However, the connection between innovation, high-tech industry, and economic segregation becomes much less clear-cut when we control for factors that are present even in low-tech metros—factors like population size, and disproportionate levels of the rich and highly educated, which are also likely to bear on economic segregation. We found just one instance where high-tech industry is directly associated with economic segregation. This is for occupational segregation, which describes the extent to which highly-paid knowledge workers are segregated from lower-wage blue collar and service workers. But, across the rest of our models, high-tech industry is not statistically associated with economic segregation.

We found that economic segregation appears to be more closely associated with three key factors: the population size, average income, and average education levels of a metro.

In some cities, these factors may be partially attributable to high-tech industry, which has brought an influx of highly paid and highly educated workers to cities like Boston and San Francisco. But many highly segregated cities don’t have correspondingly high levels of innovation. When we looked at all 350-plus American metros, our study found that the innovation itself is not as closely correlated with economic segregation as income and education levels are. Not surprisingly, we found that economic segregation tracked closely with income inequality.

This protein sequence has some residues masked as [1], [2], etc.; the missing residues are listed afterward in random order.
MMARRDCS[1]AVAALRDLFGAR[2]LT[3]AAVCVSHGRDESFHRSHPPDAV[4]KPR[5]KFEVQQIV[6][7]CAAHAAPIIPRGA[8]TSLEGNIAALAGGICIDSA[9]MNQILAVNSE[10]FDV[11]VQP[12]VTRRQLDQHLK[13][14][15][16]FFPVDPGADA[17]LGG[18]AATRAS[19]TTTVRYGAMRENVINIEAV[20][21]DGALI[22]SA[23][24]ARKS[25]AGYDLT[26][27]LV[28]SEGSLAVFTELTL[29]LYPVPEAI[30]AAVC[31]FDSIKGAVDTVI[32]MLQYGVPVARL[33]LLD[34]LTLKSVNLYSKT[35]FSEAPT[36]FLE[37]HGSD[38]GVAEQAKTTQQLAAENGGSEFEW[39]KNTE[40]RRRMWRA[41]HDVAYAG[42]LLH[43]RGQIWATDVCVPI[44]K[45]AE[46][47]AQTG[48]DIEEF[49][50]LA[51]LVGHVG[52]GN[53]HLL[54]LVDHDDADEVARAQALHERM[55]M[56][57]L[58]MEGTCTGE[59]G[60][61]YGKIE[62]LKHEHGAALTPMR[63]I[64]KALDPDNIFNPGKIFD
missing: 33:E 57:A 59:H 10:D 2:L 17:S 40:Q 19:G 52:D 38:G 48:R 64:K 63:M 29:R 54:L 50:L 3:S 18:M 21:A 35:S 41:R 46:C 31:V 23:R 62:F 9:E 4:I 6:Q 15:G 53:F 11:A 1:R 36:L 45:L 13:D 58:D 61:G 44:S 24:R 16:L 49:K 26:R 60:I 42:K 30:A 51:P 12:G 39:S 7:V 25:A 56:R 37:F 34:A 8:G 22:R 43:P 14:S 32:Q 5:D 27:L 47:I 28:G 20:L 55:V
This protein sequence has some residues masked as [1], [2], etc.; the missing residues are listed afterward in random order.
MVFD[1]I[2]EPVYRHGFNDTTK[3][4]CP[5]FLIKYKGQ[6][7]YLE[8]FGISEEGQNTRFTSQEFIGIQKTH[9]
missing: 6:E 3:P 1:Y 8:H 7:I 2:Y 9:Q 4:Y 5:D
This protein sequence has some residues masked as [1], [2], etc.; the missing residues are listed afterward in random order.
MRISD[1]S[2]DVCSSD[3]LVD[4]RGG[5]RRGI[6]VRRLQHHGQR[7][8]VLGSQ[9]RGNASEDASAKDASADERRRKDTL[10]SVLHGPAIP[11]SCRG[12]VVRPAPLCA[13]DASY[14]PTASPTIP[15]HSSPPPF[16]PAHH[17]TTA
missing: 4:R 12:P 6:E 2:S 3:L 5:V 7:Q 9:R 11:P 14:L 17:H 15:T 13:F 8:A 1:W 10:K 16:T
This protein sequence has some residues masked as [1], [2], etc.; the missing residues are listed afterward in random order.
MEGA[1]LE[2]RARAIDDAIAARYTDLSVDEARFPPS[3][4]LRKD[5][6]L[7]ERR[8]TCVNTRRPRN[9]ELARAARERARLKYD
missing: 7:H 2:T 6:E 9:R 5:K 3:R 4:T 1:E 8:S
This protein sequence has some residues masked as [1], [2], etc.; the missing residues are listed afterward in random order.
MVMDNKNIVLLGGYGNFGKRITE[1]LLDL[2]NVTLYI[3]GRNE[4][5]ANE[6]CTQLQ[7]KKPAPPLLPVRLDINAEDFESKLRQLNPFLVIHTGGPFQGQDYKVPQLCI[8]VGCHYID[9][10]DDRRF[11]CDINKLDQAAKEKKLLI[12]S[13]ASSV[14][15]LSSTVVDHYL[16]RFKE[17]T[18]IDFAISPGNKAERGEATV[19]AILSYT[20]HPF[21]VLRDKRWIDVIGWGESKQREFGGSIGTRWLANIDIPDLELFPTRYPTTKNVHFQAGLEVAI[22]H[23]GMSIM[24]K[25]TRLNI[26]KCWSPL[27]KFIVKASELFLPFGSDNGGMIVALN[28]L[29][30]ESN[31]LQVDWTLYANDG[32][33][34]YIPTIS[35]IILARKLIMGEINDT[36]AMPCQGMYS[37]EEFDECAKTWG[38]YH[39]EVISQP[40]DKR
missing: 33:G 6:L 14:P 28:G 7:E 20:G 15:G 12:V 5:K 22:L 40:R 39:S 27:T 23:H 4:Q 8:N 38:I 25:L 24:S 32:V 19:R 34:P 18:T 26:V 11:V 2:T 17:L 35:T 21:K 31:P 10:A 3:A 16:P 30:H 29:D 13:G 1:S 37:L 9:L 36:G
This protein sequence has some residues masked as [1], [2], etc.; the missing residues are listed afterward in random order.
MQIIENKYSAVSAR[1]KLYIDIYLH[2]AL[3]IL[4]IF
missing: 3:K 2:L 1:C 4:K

In other words, economic segregation tends to be a function of the size and education levels of a metro, which are influenced by many industries other than tech in metros around the country.

We also looked at the significant growth in economic segregation from 2000 to 2010. However, none of the factors we considered, including innovation, were significantly correlated with this growth. Not the population, nor income, nor education levels, nor even inequality bore a significant relationship to growth in segregation.

Our research suggests that innovation in and of itself may not be to blame for economic segregation in our cities. But it is nonetheless in the interest of America’s leading high-tech companies to stop extracting from the cities where they are located and use their tremendous resources and capabilities to make them less divided and more equitable—for example helping to improve infrastructure, rather than building exclusive transit systems. It is these sorts of exclusive policies by particular high-tech companies that may ultimately be contributing to economic segregation and inequality.

And at a time when the Trump Administration is cutting off much needed aid to their chosen homes, high tech companies have no choice but to work with cities, neighborhoods, and residents to engender a new age of inclusive prosperity.

Innovation depends upon the clustering, diversity and intermixing of people in places. To the degree that cities and metros are become more segregated by income, education and occupation, their capacity to innovate and create new technology is likely to decline. Over time, the growth in economic segregation is likely to erode a metro’s innovative capabilities. The more segregated a place becomes, the less innovative it is likely to be.